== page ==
In one of my favorite movies, Fiddler on the Roof, the main character is a earthy Jewish man, Tevye, … with 5 daughters, (in a world that values sons), a poor milkman with lots of struggles and questions for God. Throughout the movie he has an ongoing conversation with God… about everything, from his lame horse, the difficulties of being poor, husbands for his daughters, how to get along with his wife, and of course the questions of living a life devoted to God.
The heaven’s don’t part… there is no soaring music… just a man, his mule and milk cart walking down a dirt road glancing up at the sky… talking to God. http://www.youtube.com/watch?v=d8q9EIi863c (watch video clip from the movie)
Asking, seeking, knocking, praying for guidance, answers, relief, wisdom… about all the stuff of life… like God is his friend… approachable, interested and able to answer his prayers. it is a lifestyle of talking, sharing, with your BEST FRIEND!
Have you ever done this? Just carried on a dialogue with God throughout your day? Made prayer a lifestyle rather than a time set apart?
Matthew 7:7-8 are familiar verses. Ask, Seek, Knock. As I studied these verses, I was struck by the literal translation or amplified version:
- ask and keep on asking
- seek and keep on seeking
- knock and keep on knocking…
…as if God is saying, “don’t give up because you may not get the answer you wanted or one at all the first , second or even third time.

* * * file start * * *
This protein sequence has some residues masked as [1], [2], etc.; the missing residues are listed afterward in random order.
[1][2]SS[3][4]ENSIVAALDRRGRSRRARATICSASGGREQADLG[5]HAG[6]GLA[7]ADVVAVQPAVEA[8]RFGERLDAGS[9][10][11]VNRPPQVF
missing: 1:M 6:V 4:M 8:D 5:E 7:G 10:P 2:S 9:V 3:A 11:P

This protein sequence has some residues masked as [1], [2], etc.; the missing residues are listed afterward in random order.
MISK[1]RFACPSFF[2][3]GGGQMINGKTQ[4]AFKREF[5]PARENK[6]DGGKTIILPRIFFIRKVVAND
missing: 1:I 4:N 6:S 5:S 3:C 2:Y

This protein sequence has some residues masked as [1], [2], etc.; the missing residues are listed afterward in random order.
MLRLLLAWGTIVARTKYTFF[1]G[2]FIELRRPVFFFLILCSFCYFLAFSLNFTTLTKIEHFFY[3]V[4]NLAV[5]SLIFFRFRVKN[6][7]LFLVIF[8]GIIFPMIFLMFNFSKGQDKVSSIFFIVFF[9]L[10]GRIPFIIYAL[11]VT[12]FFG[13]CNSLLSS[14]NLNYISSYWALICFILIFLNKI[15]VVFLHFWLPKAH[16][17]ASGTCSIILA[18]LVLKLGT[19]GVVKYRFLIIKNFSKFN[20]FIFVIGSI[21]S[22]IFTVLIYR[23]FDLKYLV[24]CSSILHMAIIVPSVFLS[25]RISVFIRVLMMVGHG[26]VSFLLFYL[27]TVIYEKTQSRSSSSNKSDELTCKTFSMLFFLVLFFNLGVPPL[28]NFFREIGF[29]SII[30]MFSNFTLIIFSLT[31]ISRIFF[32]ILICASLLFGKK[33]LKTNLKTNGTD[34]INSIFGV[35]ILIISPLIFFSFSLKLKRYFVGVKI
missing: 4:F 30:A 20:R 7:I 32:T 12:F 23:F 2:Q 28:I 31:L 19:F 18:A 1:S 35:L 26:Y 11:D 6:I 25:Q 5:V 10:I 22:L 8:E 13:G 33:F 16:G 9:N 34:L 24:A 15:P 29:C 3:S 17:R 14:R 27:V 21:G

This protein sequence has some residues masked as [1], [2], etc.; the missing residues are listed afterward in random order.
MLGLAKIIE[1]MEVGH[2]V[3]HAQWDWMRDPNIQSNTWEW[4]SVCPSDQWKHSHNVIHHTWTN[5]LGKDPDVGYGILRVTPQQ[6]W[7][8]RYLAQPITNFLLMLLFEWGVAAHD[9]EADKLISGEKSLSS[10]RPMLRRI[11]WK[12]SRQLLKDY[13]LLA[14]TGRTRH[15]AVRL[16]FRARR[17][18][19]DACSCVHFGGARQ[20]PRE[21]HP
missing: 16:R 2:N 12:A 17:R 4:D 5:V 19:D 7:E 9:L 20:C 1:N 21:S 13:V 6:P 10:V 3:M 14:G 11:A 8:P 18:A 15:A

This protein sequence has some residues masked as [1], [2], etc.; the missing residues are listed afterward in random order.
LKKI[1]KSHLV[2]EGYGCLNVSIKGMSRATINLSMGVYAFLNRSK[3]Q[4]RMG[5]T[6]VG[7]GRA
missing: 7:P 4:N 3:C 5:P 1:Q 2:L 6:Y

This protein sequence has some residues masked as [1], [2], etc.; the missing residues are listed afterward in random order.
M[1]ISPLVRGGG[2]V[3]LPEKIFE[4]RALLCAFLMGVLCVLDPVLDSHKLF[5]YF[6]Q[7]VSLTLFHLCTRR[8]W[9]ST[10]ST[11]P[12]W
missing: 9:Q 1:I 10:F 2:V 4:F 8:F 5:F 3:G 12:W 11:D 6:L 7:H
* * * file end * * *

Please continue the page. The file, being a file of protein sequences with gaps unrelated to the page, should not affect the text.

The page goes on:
Keep seeking ME- my face, my presence, wisdom and guidance for your life. Come to me… over and over and over again…”
The Bible uses repetition to emphasize a point. Stacking these words emphasizes the action that we should take in our approach to God- ongoing, persistent, increased intensity, in our prayer and conversation with Him.
I picture a child who continues to hound a mother for something they want or are convinced they need. (can I have a cookie, can I have more screen time, when are we going to the store…?)
They come to us, unashamed of their need or desire and hammer us with their questions,… asking, seeking and knocking… with a confidence that we as their loving parents will responds.
God is an infinitely more loving and devoted parent than we are on our best day! Do we approach Him with confidence in His goodness and love, even when His answer is No? or delayed?